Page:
Land preparation and planting
These are propagated by cuttings or seeds.
Planting from Cuttings
The leaves are usually removed before planting to reduce water loss through aspiration. Fresh, healthy tip cuttings of about 20-25 cm lengthare the best planting materials. Soak the cuttings in water overnight or keep them in a dark and damp space for a day or two. Plant the cuttings on hills or in rows. Space small hills six to eight inches apart and put three or four cuttings on each hill. Alternatively, space rows eight to 12 inches apart, with the cuttings spaced about eight inches apart. Water the cuttings immediately and continue to keep the soil moist.
Planting from Seed
Scarify (to make tiny punctures or superficial incisions) the seeds by using sandpaper or a knife to cut the outer seed coat. Plant the seeds directly outside after soil temperatures have warmed to the minimum temperature required for germination of 18.33 °C. Plant them about 1/4 inch deep in rows spaced about eight inches apart. Alternatively, spread seeds all across the soil and then thin the seedlings later so that they are spaced about eight inches apart. Keep the soil consistently moist. If the soil dries out, the plants can flower, which makes the leaves taste bitter.
In home gardens, alugbati is usually grown on slanting or horizontal trellises. For commercial production, densities of about 50,000 plants/hectare are recommended.
Alugbati can grow even under conditions of moderate soil fertility, but production is increased with the application of fertilizers. Soil test is highly recommended to determine available N, P and K. The fertilizer requirement calculated based on the target yield. Apply compost or manure at 3-5 tons/ha during plot preparation and sidedress once a month with manure or compost at 20-30 bags/ha. Tea manure and fermented plant juice (FPJ) may also be used to improve soil fertility.
To prepare tea manure, soak ¾ sack of dried cow or horse manure in a ¾ plastic drum (200 L capacity) of water. Soak for 5 – 7 days with frequent stirring. To prepare the FPJ, mix three parts chopped plant shoots or banana trunk with 1 part raw sugar or molasses. Ferment mixture for 5 -7 days. Dilute 1 part tea manure or FPJ to 20 parts water and drench on the plots or use as foliar fertilizer.
In commercial production, grow alugbati without trellis while in home or backyard gardens, provide trellis to maximize space.
Alugbati requires plenty of water for optimum growth. During dry season use furrow irrigation at 5-7 days interval or sprinkler irrigation daily to develop a deep healthy root system, use of mulch to conserve soil moisture like grass clippings or rice straw. For wet season need to provide canals to facilitate quick drainage of excess water after heavy rains. Avoid over irrigation to prevent foliar diseases development and leaching of soil nutrients.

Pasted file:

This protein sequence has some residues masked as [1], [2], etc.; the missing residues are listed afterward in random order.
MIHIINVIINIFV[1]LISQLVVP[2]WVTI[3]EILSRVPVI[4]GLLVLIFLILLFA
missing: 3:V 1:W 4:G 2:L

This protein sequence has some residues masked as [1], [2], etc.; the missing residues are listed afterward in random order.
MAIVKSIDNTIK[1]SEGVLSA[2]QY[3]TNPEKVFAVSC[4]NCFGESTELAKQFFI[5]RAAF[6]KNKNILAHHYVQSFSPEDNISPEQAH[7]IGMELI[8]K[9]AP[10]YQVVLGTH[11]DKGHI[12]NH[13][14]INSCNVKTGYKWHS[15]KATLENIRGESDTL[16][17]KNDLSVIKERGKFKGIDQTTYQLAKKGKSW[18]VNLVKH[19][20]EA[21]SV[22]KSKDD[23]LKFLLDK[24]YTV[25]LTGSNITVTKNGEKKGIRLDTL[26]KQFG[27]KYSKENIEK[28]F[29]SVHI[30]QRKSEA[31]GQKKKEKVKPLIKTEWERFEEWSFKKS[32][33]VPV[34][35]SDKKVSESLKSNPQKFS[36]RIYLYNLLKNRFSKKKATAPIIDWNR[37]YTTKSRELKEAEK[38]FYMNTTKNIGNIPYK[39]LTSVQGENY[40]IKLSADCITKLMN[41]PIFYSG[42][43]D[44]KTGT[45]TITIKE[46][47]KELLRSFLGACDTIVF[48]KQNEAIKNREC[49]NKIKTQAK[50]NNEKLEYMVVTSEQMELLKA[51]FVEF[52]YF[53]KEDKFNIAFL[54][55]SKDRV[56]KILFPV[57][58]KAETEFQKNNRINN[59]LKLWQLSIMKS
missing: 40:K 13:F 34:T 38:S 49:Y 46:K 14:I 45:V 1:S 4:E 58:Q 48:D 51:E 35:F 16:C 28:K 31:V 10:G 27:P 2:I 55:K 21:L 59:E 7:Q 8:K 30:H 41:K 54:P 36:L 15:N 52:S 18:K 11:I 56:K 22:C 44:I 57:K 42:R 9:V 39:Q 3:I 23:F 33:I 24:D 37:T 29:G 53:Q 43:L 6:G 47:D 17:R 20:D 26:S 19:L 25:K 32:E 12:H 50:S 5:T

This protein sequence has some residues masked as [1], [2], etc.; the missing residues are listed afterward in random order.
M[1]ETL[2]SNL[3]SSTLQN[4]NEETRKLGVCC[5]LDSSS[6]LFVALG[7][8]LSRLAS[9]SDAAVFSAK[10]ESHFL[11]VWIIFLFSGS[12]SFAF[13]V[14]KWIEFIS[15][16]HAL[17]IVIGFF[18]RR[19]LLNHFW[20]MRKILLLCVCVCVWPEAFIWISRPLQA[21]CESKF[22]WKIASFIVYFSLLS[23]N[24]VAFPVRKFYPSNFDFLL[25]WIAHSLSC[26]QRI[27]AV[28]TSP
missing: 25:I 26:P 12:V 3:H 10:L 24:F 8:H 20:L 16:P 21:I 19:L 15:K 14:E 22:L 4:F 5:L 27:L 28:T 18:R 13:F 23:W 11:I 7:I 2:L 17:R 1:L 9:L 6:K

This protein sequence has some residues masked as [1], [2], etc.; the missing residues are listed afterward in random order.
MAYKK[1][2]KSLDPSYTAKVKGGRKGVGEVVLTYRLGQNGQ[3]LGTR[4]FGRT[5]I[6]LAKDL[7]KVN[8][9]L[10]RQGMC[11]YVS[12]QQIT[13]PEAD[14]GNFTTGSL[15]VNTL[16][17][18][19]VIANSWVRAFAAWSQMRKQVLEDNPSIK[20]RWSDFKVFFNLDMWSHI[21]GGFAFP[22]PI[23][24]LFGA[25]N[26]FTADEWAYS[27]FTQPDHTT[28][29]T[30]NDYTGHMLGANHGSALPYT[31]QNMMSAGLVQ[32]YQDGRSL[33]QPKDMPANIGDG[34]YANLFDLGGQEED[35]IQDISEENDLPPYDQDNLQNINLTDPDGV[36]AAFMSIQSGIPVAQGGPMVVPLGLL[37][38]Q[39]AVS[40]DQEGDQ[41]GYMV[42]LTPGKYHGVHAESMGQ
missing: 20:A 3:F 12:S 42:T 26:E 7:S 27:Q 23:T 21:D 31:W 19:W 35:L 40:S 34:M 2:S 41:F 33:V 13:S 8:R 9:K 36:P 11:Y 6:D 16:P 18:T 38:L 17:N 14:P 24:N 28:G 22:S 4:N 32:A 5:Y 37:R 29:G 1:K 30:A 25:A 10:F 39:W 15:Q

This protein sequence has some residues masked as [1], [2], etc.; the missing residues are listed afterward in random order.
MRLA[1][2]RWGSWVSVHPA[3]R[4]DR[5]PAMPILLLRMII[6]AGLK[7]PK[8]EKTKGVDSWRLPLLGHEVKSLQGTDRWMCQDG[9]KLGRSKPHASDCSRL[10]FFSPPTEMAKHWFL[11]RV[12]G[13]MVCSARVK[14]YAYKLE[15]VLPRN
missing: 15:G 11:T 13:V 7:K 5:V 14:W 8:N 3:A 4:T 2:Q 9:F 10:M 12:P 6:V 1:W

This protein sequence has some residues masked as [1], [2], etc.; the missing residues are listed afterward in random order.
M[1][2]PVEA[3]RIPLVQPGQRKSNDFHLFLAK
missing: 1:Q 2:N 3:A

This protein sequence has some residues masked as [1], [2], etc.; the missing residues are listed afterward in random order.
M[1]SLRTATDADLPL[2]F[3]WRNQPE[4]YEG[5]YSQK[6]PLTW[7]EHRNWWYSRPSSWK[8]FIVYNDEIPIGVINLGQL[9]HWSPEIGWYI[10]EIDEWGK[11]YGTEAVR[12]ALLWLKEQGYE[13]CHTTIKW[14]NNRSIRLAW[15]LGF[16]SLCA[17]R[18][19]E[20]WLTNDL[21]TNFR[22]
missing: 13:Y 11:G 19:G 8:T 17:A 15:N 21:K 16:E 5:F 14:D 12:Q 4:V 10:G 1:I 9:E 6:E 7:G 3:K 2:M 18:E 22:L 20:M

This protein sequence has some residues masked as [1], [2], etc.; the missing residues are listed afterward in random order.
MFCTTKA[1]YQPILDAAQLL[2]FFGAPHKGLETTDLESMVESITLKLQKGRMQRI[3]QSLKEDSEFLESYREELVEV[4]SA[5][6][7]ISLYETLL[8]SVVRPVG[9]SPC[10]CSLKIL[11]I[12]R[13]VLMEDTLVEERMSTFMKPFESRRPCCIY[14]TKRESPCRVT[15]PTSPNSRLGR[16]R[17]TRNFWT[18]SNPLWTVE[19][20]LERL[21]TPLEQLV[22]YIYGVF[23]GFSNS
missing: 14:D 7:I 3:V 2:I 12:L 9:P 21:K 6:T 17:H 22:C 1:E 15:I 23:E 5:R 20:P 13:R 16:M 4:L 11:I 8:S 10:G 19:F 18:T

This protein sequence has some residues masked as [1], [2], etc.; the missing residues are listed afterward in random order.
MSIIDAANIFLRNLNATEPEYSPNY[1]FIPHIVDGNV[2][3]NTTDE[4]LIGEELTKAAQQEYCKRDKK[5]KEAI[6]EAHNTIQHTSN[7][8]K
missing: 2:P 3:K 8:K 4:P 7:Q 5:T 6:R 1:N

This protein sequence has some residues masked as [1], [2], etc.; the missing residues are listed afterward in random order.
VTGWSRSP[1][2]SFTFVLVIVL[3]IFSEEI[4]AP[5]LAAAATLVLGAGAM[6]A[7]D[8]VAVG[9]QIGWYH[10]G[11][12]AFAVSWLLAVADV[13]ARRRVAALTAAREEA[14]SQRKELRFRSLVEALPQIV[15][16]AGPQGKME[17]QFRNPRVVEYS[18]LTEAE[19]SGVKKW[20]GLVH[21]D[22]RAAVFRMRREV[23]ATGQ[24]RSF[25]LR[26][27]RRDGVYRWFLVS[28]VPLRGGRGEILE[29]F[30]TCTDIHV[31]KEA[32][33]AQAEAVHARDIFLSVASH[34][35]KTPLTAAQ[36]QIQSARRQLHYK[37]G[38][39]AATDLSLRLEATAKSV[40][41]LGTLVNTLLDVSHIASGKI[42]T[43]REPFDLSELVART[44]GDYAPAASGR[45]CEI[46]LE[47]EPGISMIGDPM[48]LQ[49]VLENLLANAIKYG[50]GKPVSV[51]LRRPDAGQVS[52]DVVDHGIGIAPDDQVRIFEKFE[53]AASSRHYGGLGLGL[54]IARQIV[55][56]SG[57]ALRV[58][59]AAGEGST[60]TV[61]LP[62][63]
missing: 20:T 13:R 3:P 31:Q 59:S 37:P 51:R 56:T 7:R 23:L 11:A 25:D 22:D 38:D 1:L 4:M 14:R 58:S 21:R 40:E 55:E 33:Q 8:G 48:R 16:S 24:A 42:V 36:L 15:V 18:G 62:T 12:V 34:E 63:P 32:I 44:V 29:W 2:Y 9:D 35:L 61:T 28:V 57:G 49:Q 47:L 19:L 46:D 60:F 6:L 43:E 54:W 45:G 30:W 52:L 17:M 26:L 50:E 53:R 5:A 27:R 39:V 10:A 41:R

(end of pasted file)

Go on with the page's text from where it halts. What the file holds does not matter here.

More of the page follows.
At early stage of the plants weed control is necessary to give alugbati a head start. Thorough land preparation and mulching such as grass clippings and rice straw can help to control the growth of weeds. Spot weeding or hoe weeding can be done also as needed.
Alugbati is generally tolerant to pests and diseases due to its very thick leaf cuticle, which make it easy to grow organically. However, it serves as a host to a number of insect pests such as leafminers and cutworms that can be managedby regular harvesting. Leaf spots caused by Cercosporaand Acrotheciumsometimes occur. Alugbati is very susceptible to root-knot nematodes but it can be minimized by crop rotation with corn and planting of marigold.
Alugbati is ready for harvest at 30-45 days after planting. Plants harvested either once or repeatedly by priming. In once-over harvest, cut the stems or shoots close to the ground or uproot the entire plant (if grown from seeds), then wash and tie in bundles. For multiple harvests, pick or cut the shoots at about 15-25 cm long or at a frequency of weekly intervals. Harvesting is done late in the afternoon to reduce water loss and keep the produce in cool, shaded place.
This plant easily wilts after harvest. A common market practice is to sprinkle the bundles with water or to wrap them in banana leaves to retain freshness. If harvested with the roots intact, keep the bundles fresh for up to 7 days by letting them stand in a basin filled with water. For home consumption, pack alugbati in a styrofore boxes then store in the refrigerator to keep them fresh for up to 14 days.
Julie Ann A. Aragones
Department of Agriculture
Bureau of Plant Industry
Backyard Gardening Technoguide. Philippine Council for Agriculture, Forestry and Natural Resources Research and development Center (PCARRD) 69p.
DA-NAFC Sub-Committee on Fruits and Vegetables. Booklet on Indigenous Vegetables. 52p